Seven more Pakistani soldiers killed in Waziristan: Afghanistan fallout

There is trouble brewing from Pakistan - a possible fallout from Afghanistan's volatility. Seven more members of Pakistan security forces and five insurgents were killed in the country’s northwest region of Waziristan in what the Pakistan military described as “an intelligence-based operation.”

Sep 16, 2021
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Seven more Pakistani soldiers killed in Waziristan

There is trouble brewing from Pakistan - a possible fallout from Afghanistan's volatility. Seven more members of Pakistan security forces and five insurgents were killed in the country’s northwest region of Waziristan in what the Pakistan military described as “an intelligence-based operation.”  The Terheek-e-Taliban (TTP),  a banned insurgent group that has been waging war against the Pakistan state, appears to have regrouped in the last couple of years and intensified its attacks on Pakistani security forces. In the last week alone the group staged three attacks in the country’s northwestern region. 

In a statement released on Thursday, the military said the overnight raid took place in the district of South Waziristan in Khyber Pakhtunkhwa province, a tribal mountainous region, and stronghold of the  TTP,  Importantly, the statement didn’t name the TTP, raising further confusion about the sequence of the events. On the other hand, the TTP released a statement claiming responsibility for the incident and said they ambushed the forces. Local journalists in the region had earlier reported about the two attacks, including a suicide attack.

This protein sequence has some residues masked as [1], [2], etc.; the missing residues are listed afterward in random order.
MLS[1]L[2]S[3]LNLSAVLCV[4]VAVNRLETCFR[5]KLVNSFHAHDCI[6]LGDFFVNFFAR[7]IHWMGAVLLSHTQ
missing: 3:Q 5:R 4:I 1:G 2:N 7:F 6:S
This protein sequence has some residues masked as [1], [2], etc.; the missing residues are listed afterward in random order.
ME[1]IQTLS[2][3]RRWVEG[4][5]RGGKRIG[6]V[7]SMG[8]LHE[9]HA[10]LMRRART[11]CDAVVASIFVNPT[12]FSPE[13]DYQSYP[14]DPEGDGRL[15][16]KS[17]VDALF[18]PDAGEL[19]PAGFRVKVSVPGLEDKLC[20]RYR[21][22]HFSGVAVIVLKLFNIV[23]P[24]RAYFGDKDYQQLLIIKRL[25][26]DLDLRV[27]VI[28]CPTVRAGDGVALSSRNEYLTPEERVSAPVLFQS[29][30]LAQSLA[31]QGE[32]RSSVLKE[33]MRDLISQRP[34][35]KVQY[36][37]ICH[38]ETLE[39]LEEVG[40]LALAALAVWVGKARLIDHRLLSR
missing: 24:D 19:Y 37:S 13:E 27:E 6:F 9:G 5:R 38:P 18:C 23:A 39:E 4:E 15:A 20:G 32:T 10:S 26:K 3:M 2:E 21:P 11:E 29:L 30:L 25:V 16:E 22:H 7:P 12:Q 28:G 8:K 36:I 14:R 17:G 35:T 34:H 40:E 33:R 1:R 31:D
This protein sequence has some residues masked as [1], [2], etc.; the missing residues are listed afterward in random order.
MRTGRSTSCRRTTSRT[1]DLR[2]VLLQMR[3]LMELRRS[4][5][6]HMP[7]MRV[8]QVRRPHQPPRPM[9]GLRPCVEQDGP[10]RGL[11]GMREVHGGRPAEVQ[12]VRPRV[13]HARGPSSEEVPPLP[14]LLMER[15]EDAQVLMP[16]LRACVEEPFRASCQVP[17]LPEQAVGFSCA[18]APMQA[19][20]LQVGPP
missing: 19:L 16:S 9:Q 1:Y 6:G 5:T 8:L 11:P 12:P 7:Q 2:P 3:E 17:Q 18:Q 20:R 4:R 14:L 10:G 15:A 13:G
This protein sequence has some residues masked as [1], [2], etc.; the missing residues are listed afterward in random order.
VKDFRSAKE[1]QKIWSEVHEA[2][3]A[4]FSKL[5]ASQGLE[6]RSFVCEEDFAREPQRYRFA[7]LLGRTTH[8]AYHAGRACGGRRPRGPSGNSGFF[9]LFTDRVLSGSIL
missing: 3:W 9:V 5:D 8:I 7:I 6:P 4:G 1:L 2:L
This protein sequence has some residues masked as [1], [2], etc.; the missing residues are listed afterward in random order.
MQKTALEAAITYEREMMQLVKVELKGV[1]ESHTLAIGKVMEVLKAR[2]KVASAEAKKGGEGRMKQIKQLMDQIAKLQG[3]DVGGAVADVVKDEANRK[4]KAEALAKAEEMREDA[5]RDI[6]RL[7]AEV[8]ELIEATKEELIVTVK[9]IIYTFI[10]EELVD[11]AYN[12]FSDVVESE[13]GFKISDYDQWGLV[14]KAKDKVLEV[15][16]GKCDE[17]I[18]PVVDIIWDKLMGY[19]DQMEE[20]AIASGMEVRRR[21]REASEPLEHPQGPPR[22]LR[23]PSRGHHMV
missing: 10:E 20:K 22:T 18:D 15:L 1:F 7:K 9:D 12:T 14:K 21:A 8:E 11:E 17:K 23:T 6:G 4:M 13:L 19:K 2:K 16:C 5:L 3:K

Pakistan’s National Security Advisor Moeed Yusuf earlier this week said militants along the border were exploiting the fluid situation in Afghanistan to target Pakistani troops. “We made it very clear (to the Afghan Taliban) that we won’t accept any terrorism from Afghan soil,” he was quoted as saying by an American newswire, The Associated Press.

There have already been serious concerns about the emboldened TTP after the Afghan Taliban made a stunning comeback in Afghanistan. Pakistan officials, however, are hoping that the Afghan Taliban would rein in the TTP and would not allow them to use Afghan soil against Pakistan. 
 
Government considering amnesty offer 

While the TTP is already upping its ante, there have been talks within the government of offering an amnesty scheme to the group in exchange for their cessation of violence. Earlier, President Arif Alvi, in an interview to Dawn newspaper, first revealed that they were considering the proposal. 

On Thursday, the offer was by Foreign Minister Shah Mahmood Qureshi who said the group had to give up “terror activities” and submit themselves to the country’s “Constitution”. Thousands of TTP militants, including senior commanders, who were in prisons in Afghanistan, were released by the Afghan Taliban last month. 

In a recent interview to The Independent, Qureshi said Pakistan was "concerned about the reports of TTP figures being released from prisons" in the wake of the Taliban takeover of Afghanistan.

Interestingly, Qureshi, who in the past had blamed India for aiding the TTP attacks using Afghan soil, on Thursday claimed that “the new Afghan setup could use its influence and talk to the TTP. 

He welcomed the Afghan Taliban announcement of not letting any groups to use Afghan soil against other countries. He. however, added that it remained to be seen if the group will act on their words. 

 (SAM)